Long-Term Effects of Whole-Body Vibration Exercise on Renal, Liver and Muscles Parameters in Healthy Dogs
Whole-body vibration exercise (WBVE) is used for rehabilitation and treatment of some conditions in human patients. However, safe WBVE protocols must be investigated to prevent deleterious conditions, particularly in long-term WBVE. Studies regarding effects of long-term WBVE in dogs are poor in the literature.
The aim of the study was to investigate the long-term effects of WBVE on serum biochemistry (renal, liver and muscle parameters) in adult healthy dogs.
Ten clinically healthy beagle dogs, three females and seven males, aged from 1 to 5 years, weighing from 8 to 14 kg were evaluated. Exclusion criteria included use of medications or supplement, or previous surgical treatment. The dogs were standing up on all four feet on a vibrating platform, with sessions of 30 Hz for 5 min, followed by 50 Hz for 5 min and finishing with 30 Hz for 5 min; this was performed once a day for 5 days. The velocity and amplitude of the vibration platform were 12–40 m/s2 and 1.7–2.5 mm, respectively. Jugular blood samples were collected, before and immediately after the WBVE session, 1 and 6 hours after the end of each session for five days, and 24 hours and 48 hours after the last WBVE session. Alanine aminotransferase, aspartate aminotransferase, creatine kinase, blood urea nitrogen, creatinine, serum total protein were the data analyzed.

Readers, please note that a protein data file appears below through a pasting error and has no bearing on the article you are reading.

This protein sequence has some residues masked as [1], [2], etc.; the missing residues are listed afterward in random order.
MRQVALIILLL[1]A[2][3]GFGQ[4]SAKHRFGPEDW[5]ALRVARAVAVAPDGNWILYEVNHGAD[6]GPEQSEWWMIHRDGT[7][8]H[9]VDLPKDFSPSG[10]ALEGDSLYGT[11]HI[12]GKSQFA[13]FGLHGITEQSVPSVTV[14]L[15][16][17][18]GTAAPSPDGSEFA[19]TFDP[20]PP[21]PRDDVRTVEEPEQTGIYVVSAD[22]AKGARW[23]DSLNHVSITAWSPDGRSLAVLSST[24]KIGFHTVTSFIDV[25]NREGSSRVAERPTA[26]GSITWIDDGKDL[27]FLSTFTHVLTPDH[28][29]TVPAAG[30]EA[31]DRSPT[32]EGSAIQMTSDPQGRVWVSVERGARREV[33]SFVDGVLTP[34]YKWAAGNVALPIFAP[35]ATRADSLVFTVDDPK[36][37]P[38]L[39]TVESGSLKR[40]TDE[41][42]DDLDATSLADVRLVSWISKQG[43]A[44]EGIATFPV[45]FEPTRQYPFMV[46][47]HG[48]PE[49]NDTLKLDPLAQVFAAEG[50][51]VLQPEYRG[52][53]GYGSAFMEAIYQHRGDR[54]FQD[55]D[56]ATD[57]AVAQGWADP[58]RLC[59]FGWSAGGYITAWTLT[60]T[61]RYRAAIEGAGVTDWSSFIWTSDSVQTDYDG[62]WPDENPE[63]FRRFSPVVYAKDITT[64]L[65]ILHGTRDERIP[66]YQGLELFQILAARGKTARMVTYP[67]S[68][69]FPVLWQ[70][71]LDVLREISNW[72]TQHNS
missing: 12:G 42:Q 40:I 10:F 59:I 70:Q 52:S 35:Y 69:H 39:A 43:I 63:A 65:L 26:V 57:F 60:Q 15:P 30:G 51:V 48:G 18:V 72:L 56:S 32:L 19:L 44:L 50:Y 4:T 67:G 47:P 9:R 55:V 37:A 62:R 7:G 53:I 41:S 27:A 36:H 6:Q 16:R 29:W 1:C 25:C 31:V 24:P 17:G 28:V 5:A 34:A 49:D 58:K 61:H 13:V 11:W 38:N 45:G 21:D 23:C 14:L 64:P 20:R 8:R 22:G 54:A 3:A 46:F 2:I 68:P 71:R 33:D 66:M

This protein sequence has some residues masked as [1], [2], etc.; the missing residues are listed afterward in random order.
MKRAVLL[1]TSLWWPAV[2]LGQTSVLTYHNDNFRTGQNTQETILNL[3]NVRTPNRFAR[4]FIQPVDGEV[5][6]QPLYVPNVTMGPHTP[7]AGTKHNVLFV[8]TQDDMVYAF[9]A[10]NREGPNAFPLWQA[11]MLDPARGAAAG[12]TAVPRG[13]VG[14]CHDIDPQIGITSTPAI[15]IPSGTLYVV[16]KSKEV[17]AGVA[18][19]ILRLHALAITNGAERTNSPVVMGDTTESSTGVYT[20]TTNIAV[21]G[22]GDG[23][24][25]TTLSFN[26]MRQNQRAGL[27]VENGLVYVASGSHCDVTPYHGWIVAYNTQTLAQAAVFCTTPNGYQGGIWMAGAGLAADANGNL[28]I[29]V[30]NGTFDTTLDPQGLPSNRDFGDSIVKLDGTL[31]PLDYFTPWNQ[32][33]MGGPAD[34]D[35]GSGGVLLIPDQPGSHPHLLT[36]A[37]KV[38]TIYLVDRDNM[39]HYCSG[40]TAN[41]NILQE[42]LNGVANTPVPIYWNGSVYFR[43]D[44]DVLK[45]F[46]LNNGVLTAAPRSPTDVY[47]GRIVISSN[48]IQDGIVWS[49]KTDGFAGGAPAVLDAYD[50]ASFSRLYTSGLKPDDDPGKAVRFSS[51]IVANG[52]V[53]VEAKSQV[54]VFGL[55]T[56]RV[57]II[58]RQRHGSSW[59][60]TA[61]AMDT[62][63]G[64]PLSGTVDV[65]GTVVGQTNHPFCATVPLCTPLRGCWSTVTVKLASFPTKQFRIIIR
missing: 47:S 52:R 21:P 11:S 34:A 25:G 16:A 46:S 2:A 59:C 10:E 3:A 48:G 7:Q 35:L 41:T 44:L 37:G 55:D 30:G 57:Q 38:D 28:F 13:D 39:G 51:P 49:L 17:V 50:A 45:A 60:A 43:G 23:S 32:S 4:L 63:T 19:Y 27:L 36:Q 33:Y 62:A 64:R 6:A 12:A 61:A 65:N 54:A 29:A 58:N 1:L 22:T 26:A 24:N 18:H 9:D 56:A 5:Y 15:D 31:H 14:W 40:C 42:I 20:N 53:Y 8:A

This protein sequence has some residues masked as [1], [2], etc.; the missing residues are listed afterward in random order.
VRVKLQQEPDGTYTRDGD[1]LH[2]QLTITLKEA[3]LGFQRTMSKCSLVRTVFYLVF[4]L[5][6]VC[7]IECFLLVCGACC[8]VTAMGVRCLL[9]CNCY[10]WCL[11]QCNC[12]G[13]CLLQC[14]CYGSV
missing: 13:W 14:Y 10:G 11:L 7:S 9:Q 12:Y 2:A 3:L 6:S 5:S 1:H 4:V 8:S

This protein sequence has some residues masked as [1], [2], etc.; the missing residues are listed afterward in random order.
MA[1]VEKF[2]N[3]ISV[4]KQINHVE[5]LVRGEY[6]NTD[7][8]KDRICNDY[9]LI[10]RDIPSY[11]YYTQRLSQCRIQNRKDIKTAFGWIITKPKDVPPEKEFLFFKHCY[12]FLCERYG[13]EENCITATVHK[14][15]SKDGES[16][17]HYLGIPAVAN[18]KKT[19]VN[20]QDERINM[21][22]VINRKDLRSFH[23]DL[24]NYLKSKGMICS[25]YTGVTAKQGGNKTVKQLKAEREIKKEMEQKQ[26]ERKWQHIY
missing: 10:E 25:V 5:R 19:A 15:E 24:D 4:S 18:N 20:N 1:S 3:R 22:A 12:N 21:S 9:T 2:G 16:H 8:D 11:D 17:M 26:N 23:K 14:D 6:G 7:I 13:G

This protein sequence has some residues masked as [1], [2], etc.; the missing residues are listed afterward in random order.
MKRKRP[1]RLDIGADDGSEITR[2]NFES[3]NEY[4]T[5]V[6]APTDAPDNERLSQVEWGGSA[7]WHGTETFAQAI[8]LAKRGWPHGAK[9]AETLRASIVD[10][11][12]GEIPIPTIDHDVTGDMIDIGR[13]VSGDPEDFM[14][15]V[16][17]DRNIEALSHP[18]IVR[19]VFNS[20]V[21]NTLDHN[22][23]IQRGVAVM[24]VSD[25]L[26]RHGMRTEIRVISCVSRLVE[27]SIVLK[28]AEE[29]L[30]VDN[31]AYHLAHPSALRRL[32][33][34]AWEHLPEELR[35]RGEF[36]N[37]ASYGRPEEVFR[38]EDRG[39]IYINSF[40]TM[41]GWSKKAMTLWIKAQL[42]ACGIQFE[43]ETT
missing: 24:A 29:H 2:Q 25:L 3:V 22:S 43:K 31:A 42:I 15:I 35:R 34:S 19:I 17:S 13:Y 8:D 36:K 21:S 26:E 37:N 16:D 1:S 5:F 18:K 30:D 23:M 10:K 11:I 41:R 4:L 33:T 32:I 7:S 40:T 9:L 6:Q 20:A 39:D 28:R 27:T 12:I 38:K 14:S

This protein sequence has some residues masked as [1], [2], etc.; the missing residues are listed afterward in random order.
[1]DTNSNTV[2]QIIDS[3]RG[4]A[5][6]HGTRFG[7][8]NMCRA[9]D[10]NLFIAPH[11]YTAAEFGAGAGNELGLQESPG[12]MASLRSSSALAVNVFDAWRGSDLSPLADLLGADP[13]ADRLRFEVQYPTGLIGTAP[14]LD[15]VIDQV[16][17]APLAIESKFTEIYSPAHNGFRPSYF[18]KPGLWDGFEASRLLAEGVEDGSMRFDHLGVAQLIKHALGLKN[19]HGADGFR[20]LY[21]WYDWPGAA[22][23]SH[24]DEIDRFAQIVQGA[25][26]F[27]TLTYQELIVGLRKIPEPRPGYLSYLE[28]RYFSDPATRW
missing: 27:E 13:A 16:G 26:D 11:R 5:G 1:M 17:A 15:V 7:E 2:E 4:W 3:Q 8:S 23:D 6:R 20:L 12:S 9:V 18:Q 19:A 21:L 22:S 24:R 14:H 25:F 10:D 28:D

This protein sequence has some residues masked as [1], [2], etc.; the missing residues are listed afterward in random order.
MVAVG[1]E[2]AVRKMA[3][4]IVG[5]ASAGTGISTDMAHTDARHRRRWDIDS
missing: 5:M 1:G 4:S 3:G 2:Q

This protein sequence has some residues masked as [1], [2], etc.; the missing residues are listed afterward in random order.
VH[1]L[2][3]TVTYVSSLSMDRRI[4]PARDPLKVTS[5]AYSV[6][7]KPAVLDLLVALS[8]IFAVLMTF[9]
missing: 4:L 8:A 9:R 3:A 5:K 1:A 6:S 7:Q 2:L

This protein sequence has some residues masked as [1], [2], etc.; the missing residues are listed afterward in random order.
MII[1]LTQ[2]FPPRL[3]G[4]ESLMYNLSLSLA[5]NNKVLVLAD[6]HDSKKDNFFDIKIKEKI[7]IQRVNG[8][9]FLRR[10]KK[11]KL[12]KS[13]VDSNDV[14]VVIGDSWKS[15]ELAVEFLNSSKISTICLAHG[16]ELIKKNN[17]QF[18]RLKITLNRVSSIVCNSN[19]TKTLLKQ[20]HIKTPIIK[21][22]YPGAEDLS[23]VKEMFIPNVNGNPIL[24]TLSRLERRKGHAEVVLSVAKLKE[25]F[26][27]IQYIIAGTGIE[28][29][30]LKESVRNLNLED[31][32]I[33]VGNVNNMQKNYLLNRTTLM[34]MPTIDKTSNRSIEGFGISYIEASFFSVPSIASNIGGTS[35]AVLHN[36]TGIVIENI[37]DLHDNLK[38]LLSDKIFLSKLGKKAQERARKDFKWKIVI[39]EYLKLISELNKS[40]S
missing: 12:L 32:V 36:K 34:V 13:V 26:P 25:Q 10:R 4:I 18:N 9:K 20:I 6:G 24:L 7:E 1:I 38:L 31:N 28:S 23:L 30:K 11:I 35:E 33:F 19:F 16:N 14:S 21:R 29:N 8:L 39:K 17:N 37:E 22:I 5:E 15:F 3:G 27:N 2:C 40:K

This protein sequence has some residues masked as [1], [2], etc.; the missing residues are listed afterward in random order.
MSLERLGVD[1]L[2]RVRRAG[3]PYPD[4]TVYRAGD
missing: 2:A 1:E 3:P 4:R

The data analyzed did not show significant variation during the study.
In conclusion, the protocol adopted was considered adequate in relation to renal, liver and muscle serum biochemistry parameters.